Laura Aris

former dancer Ultima Vez company/Wim Vandekeybus


Laura Aris

is a performer, choreographer and recognised international teacher.

She received the Award of Excellence at Institut del Teatre de Barcelona at the end of her studies, and the Lladró award to the outstanding dancer at Festival de Valencia in 1999.

As a performer she was member of the dance company Lanònima Imperial and associated with

the artists’ collective General Elèctrica, in Barcelona (1996-1999). Later, she move to Brussels and she was a former dancer of Ultima Vez / Wim Vandekeybus from 1999 until 2008. Since then she has been working as a freelance artist developing her own creative practices, always combining pedagogical encounters with the creation and touring of her own works, collaborations and commissioned dance projects.


Play full body

The workshop is designed to be a playful physical journey but with a focus on mental challenge and the clear goal of creativity. We will try to change the prism, looking for a different way of looking at things. Trying to create something that is not too new or familiar, but something in between.

Technical exercises and guided improvisations will be the starting point for the work that we will do in groups, in pairs or individually. Participants will be invited to experiment and play with their own vocabulary within defined but changing contexts. We will look for those creative impulses that, once released, offer new possibilities for achievement.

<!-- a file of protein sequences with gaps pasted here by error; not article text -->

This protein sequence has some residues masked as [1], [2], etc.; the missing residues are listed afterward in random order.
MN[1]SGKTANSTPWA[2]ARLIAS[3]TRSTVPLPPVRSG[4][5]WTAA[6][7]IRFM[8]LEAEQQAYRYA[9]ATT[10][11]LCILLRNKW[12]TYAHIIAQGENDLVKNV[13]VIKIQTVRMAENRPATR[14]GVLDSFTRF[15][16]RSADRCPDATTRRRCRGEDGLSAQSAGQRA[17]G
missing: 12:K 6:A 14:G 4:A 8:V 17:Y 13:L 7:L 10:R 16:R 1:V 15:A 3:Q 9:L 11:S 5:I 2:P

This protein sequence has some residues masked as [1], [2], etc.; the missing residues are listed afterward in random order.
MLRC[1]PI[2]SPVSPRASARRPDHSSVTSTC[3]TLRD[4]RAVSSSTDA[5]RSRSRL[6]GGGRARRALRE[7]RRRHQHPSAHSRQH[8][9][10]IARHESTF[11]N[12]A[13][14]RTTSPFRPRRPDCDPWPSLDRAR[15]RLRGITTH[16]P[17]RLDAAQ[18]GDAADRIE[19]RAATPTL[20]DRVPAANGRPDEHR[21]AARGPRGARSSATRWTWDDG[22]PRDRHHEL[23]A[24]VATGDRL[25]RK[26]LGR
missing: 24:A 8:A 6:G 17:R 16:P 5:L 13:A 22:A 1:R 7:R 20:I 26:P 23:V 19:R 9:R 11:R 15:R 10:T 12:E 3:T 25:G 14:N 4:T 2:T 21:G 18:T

We will observe how extreme qualities hold tension, that tension attracts attention, and that attention becomes awareness.

“As teacher and as artist, I am committed to sharing thoughts, questions, tips, and accumulated experiences that inspire and encourage others – hopefully enhancing a collective, intellectual curiosity. Through my years of teaching, I have learned to seek out a balance between goals relating to technical mastery and abilities of individual students to make their own choices, reflect deeply, discover anew, develop personae, and encounter imaginary universes. The act of teaching and my professional artistic practice has for long been interconnected: they are in constant relation and evolving together. I often borrow ideas from my artistic work according to how relevant they are on a pedagogical level. I then invent work sessions and exercises that support the mechanisms and technical needs of the scenic idea. I select some concepts that can be taken out of context and embodied by other bodies, other minds – keeping the essence but also becoming filters for new, freshly arising materials. Teaching has undeniably become an important part of my professional life. Now, I strongly believe that the relationships between the act of teaching and one’s artistic practice is often undervalued.”